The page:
Ranking or Tanking: Sam Bradford


On November 3, 2015 NFLNow Host Marc Istook tweeted a photo comparing Cam Newton and Colin Kaepernick’s stats. To many of his followers’ surprise, the stats were much closer than people thought. Istook also pointed out, and rightfully so that “One’s an MVP candidate. The other is benched…”

The internet is an interesting animal. For the most part, it doesn’t take much to stir the pot. Especially with so many people passionate about players, teams, etc. Twitter just happens to be the biggest to stir that pot.

I understand what Istook was trying to get across. He brought up a great point, but more importantly (at least to me) that the numbers do not always tell the whole story. Yes, Newton and Kaepernick’s stats are pretty good, but one is clearly playing better than the other.

Which got me thinking. If those two quarterbacks are that close, but seem so far apart; where does Sam Bradford fit in?

Sam Bradford has comparable stats as well. If you look at the numbers between the three quarterbacks, Bradford is right there with them. Is that a good thing or bad thing though? If anything, Bradford being in-the-mix just raises more questions. Is Newton really an MVP candidate? Is Kaepernick really bad enough to be benched? Do the numbers tell the whole story?

Obviously not.

While those previous questions are being discussed, I don’t feel either of them are true. Or more specifically that the answer should be “yes.” Newton is playing “good enough” football, with one helluva defense leading the charge. And while I have always thought that Kaepernick has been coasting on one good season that was half built by another QB, he isn’t bad enough to have Blaine Gabbert step in his place. However, there is simple rule in football: you are what your record is.

 Again, what of Bradford?

The numbers can be used to defend Bradford. Numbers don’t lie… right? Consider that most of Bradford’s stats came in the second half, coming from behind, in most games. Also consider that some of that was during garbage time. Bradford has a higher “Average Yards Per-Game” and “Per-Attempt” than both Kaepernick and Newton, but he also has the lowest QBR and the most interceptions. Bradford has also thrown more INTs than TDs. I may not be super smart, but I am pretty sure you need to have more of one and not the other. As bad as Kaepernick has been, he has still thrown for more touchdowns than interceptions. Bradford has not managed to turn that around yet.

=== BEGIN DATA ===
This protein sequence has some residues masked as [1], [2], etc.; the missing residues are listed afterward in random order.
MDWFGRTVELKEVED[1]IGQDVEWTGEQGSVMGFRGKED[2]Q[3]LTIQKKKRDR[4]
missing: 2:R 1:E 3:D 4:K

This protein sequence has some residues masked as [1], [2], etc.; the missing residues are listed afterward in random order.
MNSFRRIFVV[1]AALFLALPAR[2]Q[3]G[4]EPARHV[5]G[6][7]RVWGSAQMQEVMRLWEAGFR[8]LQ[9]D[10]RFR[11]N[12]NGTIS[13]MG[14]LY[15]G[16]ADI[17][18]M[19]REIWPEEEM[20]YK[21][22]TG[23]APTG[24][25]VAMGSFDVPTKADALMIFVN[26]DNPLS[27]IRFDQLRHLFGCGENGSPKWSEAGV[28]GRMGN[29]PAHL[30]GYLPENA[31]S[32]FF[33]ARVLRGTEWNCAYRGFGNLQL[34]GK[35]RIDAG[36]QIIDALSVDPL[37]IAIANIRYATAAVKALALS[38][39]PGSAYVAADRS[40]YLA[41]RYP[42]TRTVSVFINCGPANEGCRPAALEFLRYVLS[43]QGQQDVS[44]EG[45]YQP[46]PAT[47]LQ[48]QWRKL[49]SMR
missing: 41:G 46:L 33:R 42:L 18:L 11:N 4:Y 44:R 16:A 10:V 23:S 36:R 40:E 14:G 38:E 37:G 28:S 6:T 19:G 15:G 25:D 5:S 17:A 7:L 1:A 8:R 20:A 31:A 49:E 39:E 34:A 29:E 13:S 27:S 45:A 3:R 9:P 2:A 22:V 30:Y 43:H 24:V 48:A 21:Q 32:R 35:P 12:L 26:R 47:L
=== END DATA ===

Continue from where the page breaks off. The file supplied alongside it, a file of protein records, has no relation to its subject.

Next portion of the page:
So what does this mean? That was the point of this article, right? That was, but the question is harder to answer than you think. While my eyeballs tell me that Bradford is lackluster and isn’t helping the team, the numbers somewhat contradict me. Is he bad enough to bench? Yes. Then again, isn’t he playing well enough to consider him a viable starter?  Also yes. Ultimately, what do the wins say?

While the stats may look similar enough, the associated teams for which the QBs play are very different. The Panthers are one of the few undefeated teams in the league, which changes the way Newton is viewed. Good record, good team, he must be a good QB. The 49ers are considered one of the worst teams in the league. Bad record, bad team, Kaepernick must be a bad QB. See a pattern? The Eagles… well, the Eagles are a tough team to figure out. Mediocre record, sort-of a good team, Bradford is a [insert adjective] QB. Whatever you put there as you read that, is just a likely what he is than anything I could tell. Philadelphia is still in a decent position to take the NFC East, but the offense has not been consistent, and that starts with Bradford. Until he plays consistently well or bad enough to statistically, he still remains somewhere in the middle. And so will the Eagles.